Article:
No name but the name of Christ

ONE FOUNDER was upset at fellow clergy who condemned Presbyterians and Methodists for—gasp!—dating after being introduced at revival meetings. Two others were sick of religious divisions in their homeland and of being marooned in a church so sectarian it was called the Associate Synod of Ulster of the Anti-Burgher Seceders. Little did they know they were founding a movement themselves. They just wanted peace and Christian unity. 

Marrying meetings?

By 1800, the awakening known as the Great Western Revival had begun in Tennessee and Kentucky (both were the “West” in 1800). Presbyterians and Methodists began coming together in revivals lasting four to six days and culminating in “union meetings,” where they joined in celebrating the Lord’s Supper. The meetings drew thousands and included both blacks and whites—which convinced many whites to free their slaves. 

The gatherings also became famous for the “falling exercise.” Powerfully affected by sermons and testimonies, people fell to the ground and appeared dead for hours. Then they arose praising Jesus and calling others to him for salvation. 

Not all Presbyterians supported the revivals. Their biggest objections were not to the falling exercise or the freeing of slaves, but that young adults from Methodist and Presbyterian families were meeting at these heated gatherings and marrying. In many cases, the newlyweds were joining the Methodist Church! 

Some Presbyterian ministers began urging their colleagues to “preach up” the differences between Methodist and Presbyterian doctrine, specifically the Presbyterian teaching derived from Calvin’s doctrine of predestination: the idea that God had chosen particular human beings to be damned and others to be saved before the foundation of the earth.

Barton Warren Stone (1772–1844) was a Presbyterian preacher born in Maryland, raised on the Virginia frontier, and educated in a church academy in North Carolina. He and other Presbyterian revival leaders refused to preach predestination. They knew it would offend the Methodists and bring the “union meetings” to an end. 

They had also personally, though quietly, rejected it as inconsistent with God’s love revealed in Jesus. As a result, Presbyterian defenders of the doctrine tried to remove Stone and his friends from the ministry. 

Stone and four other ministers withdrew from their jurisdiction and formed their own Springfield Presbytery. But they did not stop there. In June 1804, they published a tract titled “The Last Will and Testament of Springfield Presbytery” rejecting denominations and creedal statements as divisive.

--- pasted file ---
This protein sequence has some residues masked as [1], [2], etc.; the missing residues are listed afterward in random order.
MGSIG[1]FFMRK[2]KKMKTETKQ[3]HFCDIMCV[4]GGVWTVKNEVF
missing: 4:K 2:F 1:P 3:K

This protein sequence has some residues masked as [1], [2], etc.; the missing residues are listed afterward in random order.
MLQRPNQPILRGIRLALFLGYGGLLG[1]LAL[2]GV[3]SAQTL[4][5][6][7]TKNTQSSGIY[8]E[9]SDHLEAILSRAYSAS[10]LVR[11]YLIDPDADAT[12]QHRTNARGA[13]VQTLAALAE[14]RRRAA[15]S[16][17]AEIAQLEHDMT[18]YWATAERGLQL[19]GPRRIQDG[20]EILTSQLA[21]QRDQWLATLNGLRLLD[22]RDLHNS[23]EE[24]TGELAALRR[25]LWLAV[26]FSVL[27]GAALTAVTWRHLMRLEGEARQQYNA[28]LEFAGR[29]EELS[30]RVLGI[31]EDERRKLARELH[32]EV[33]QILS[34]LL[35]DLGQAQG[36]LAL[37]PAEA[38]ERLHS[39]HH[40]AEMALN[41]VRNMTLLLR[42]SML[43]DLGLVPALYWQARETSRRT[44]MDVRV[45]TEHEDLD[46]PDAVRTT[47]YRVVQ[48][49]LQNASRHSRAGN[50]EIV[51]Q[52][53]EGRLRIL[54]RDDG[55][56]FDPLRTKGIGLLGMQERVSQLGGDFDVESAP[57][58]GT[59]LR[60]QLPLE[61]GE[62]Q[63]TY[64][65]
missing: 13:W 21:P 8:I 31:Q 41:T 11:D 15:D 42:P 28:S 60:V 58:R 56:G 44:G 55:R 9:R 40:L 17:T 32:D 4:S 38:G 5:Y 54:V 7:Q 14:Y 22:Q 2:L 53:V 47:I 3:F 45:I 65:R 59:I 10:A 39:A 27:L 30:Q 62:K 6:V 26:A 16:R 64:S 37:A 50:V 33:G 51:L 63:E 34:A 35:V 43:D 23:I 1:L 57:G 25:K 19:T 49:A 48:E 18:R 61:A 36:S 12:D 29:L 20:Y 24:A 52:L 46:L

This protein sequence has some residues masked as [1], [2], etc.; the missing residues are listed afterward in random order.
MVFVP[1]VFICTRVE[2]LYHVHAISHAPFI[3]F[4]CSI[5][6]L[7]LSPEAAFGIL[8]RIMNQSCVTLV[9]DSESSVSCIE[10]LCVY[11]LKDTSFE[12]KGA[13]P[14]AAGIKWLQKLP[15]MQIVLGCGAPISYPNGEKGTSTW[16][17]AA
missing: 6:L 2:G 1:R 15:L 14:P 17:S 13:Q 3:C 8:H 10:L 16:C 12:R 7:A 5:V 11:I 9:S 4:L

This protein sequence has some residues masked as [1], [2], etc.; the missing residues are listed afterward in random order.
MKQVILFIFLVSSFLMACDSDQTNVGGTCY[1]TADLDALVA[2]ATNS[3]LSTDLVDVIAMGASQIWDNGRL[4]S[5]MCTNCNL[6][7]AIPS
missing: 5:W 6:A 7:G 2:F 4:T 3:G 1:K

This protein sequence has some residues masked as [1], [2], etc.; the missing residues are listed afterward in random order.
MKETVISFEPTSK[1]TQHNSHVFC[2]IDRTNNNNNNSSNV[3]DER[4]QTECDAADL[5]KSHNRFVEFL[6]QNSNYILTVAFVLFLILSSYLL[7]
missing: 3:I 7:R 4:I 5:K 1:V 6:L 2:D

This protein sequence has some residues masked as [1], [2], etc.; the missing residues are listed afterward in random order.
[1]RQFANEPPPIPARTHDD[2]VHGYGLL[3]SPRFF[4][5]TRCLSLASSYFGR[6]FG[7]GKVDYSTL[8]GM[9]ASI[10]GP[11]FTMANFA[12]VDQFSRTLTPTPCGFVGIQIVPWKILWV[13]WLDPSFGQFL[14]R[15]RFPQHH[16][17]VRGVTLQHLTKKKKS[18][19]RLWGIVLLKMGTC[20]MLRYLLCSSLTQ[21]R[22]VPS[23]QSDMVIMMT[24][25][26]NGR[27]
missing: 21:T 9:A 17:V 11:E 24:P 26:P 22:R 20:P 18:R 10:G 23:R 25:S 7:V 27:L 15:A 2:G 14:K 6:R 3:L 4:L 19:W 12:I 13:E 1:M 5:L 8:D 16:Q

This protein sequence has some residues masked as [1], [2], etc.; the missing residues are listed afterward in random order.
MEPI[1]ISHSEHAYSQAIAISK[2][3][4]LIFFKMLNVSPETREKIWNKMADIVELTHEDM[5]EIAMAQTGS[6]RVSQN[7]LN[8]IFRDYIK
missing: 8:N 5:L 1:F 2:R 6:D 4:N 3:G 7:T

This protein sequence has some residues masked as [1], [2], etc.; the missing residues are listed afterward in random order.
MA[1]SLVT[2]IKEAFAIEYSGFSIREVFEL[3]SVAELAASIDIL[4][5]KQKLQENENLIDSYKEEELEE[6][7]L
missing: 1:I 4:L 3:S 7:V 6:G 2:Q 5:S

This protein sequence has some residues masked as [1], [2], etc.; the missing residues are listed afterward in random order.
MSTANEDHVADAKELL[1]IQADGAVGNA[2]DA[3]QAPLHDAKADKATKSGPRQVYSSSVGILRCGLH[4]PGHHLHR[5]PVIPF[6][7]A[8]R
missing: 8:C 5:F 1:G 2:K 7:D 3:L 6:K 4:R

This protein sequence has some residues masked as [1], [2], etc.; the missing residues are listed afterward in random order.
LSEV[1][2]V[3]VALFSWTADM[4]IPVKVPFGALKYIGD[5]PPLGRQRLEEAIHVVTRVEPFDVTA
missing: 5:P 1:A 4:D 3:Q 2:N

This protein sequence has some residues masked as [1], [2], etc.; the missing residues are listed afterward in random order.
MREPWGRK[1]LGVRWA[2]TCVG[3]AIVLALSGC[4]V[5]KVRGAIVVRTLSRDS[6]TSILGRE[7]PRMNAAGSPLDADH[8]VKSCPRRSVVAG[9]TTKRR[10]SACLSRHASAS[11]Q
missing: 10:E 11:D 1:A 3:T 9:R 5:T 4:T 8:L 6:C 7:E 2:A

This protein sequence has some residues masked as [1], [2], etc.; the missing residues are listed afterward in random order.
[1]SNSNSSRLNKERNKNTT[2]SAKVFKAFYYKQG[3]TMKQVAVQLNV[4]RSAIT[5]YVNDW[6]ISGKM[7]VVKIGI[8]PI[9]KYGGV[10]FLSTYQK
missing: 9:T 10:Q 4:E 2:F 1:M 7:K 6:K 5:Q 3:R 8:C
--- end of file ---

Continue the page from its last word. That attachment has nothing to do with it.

They wrote: “We will, that this body die, be dissolved, and sink into union with the Body of Christ at large; for there is but one body, and one Spirit, even as we are called in one hope of our calling . . . that our power of making laws for the government of the church, and executing them by delegated authority, forever cease; that the people may have free course to the Bible, and adopt the law of the Spirit of life in Christ Jesus.”

 Taking the generic name “Christians,” they sought to further the unity they had experienced in the revivals and convince Presbyterians and Methodists to unite. They failed but did gain supporters among Baptists in Kentucky, Tennessee, Ohio, and Indiana. 

The Campbells are coming

Meanwhile, Thomas (1763–1854) and Alexander Campbell (1788–1866), father and son, were also seeking an end to division. They came from Ireland, where they had been Presbyterians (Church of Scotland). Their particular sect had splintered over Scottish political and religious matters irrelevant in Ireland. Still, the differences kept the factions from fellowship.

Also, the British rulers (Anglican) never fully trusted Presbyterian loyalty, and there was friction between Protestants and Catholics. In the midst of this religious strife, the Campbells longed for peace and Christian unity. 

After several unsuccessful attempts to bring Presbyterians in Northern Ireland together, Thomas Campbell became seriously ill. On his doctor’s advice, he sailed to America in 1809. While conducting worship for Seceder Presbyterians near Pittsburgh, he served the Lord’s Supper to some worshipers outside the group who had shown up to hear the distinguished guest preacher. 

For this, his presbytery attempted to defrock him. Though his conviction was overturned, he soon separated from the Presbyterians and formed a group called the Christian Association.